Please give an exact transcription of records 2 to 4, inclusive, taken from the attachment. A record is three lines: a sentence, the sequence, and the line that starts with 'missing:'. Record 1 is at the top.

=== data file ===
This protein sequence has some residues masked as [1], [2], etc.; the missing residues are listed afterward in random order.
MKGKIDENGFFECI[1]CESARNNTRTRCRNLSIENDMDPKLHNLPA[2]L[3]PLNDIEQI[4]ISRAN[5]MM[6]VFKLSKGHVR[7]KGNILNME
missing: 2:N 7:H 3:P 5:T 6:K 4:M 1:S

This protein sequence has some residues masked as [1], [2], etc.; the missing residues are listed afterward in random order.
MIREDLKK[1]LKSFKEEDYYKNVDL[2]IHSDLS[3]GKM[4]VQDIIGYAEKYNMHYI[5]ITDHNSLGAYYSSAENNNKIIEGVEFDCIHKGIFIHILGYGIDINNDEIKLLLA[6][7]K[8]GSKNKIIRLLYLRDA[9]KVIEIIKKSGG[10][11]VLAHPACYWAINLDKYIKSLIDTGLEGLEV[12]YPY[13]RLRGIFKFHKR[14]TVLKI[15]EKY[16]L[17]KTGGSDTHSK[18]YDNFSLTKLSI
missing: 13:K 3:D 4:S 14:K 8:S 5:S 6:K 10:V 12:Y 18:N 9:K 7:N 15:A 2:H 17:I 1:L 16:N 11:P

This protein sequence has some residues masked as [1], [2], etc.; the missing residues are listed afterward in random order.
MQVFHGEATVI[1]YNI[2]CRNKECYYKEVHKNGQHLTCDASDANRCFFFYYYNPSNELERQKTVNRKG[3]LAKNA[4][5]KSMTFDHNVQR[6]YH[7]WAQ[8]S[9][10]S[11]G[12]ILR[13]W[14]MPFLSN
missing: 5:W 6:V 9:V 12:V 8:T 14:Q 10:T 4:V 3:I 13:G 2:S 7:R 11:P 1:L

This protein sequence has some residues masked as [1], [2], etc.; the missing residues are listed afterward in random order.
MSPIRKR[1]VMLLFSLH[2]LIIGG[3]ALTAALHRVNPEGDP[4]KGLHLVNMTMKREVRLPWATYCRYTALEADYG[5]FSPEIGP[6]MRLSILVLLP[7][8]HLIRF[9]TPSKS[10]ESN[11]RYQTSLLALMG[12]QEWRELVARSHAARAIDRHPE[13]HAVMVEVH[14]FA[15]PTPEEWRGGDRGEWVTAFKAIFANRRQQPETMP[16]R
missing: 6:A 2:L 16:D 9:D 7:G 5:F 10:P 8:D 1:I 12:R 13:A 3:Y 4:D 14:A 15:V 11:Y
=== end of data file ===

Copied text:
This protein sequence has some residues masked as [1], [2], etc.; the missing residues are listed afterward in random order.
MIREDLKK[1]LKSFKEEDYYKNVDL[2]IHSDLS[3]GKM[4]VQDIIGYAEKYNMHYI[5]ITDHNSLGAYYSSAENNNKIIEGVEFDCIHKGIFIHILGYGIDINNDEIKLLLA[6][7]K[8]GSKNKIIRLLYLRDA[9]KVIEIIKKSGG[10][11]VLAHPACYWAINLDKYIKSLIDTGLEGLEV[12]YPY[13]RLRGIFKFHKR[14]TVLKI[15]EKY[16]L[17]KTGGSDTHSK[18]YDNFSLTKLSI
missing: 13:K 3:D 4:S 14:K 8:S 5:S 6:K 10:V 12:Y 18:N 9:K 7:N 15:A 2:H 17:I 1:L 16:N 11:P

This protein sequence has some residues masked as [1], [2], etc.; the missing residues are listed afterward in random order.
MQVFHGEATVI[1]YNI[2]CRNKECYYKEVHKNGQHLTCDASDANRCFFFYYYNPSNELERQKTVNRKG[3]LAKNA[4][5]KSMTFDHNVQR[6]YH[7]WAQ[8]S[9][10]S[11]G[12]ILR[13]W[14]MPFLSN
missing: 5:W 6:V 9:V 12:V 8:T 14:Q 10:T 4:V 3:I 13:G 2:S 7:R 11:P 1:L

This protein sequence has some residues masked as [1], [2], etc.; the missing residues are listed afterward in random order.
MSPIRKR[1]VMLLFSLH[2]LIIGG[3]ALTAALHRVNPEGDP[4]KGLHLVNMTMKREVRLPWATYCRYTALEADYG[5]FSPEIGP[6]MRLSILVLLP[7][8]HLIRF[9]TPSKS[10]ESN[11]RYQTSLLALMG[12]QEWRELVARSHAARAIDRHPE[13]HAVMVEVH[14]FA[15]PTPEEWRGGDRGEWVTAFKAIFANRRQQPETMP[16]R
missing: 6:A 2:L 16:D 9:D 7:G 5:F 10:P 8:D 1:I 12:R 13:A 3:Y 4:D 14:A 15:V 11:Y